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  • Michael Rosen Michael Rosen
  • Investment Insights are written by Angeles' CIO Michael Rosen

    Michael has more than 30 years experience as an institutional portfolio manager, investment strategist, trader and academic.


Published: 05-05-2015

There will always be a debate about the relevance of history to current conditions. I am firmly in the pro-history camp, but am quick to acknowledge that historical analogies are always imperfect. They are a guide, not a blueprint, for how present events will unfold.

A related debate is how much behavior really changes over time. At the personal level, most of us would like to think that we can progress toward being “better” people: kinder, more sensitive, more empathetic, etc. The reality that is that most of us probably don’t change our behavior very much, despite good intentions. It could be laziness, or that we don’t recognize our faults, or that it’s just difficult to change.

The same observation applies to countries: behavior usually doesn’t really change that much. Certainly, there are exceptions of habitual basket cases that were able to break old bad behavior: former communist countries that shook off the suffocating idiocy of that ideology,  (Czech Republic, Poland); or through tenacity and vision transformed an impoverished backwater into among the world’s wealthiest (Singapore); or were able to abandon a culture of dependency and autocracy for competition and democracy (Brazil, tentatively).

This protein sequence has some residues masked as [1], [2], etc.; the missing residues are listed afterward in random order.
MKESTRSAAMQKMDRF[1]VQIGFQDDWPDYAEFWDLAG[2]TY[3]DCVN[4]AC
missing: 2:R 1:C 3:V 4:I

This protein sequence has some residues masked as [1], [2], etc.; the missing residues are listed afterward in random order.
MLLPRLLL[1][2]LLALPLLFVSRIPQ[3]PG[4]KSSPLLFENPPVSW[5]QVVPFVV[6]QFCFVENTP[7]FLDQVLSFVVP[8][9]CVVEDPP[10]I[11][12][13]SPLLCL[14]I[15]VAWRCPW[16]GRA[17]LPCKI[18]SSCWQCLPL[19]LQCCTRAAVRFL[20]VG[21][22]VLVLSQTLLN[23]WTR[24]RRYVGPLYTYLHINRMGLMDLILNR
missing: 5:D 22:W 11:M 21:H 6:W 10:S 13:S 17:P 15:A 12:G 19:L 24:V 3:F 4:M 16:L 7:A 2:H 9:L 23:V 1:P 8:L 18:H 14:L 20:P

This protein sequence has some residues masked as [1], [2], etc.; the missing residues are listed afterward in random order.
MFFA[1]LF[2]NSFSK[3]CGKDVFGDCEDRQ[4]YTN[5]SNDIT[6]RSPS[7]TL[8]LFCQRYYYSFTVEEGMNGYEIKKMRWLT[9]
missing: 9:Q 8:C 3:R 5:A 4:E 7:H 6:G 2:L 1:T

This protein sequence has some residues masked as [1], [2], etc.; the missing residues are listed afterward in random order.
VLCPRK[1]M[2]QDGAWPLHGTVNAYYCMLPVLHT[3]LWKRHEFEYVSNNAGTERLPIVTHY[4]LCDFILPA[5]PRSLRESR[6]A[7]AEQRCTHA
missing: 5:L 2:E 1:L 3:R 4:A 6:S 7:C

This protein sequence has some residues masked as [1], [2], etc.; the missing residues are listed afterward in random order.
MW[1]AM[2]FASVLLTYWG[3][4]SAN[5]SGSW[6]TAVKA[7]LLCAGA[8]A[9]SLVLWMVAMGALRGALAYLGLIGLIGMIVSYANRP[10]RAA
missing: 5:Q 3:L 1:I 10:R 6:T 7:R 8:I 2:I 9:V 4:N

Then there are the habitual addicts, who periodically swear off the drugs of debt and corruption, but predictably lapse back into self-destructive behavior (Greece, Argentina come to mind). Last week Mexico issued a 100-year bond, denominated in euros, at a yield of just 4.2%. Mexico has made a lot of economic progress in recent years, and investors may be justified in believing that Mexico has broken with its bleak history of defaults, as the chart below sadly illustrates. Alternatively, investors’ judgment could be clouded by central bank policies that promote lending money for a century to a country that has spent a good portion of the past 200 years in default. I suspect we’ll know the answer well before 2115. Feliz Cinco de Mayo!


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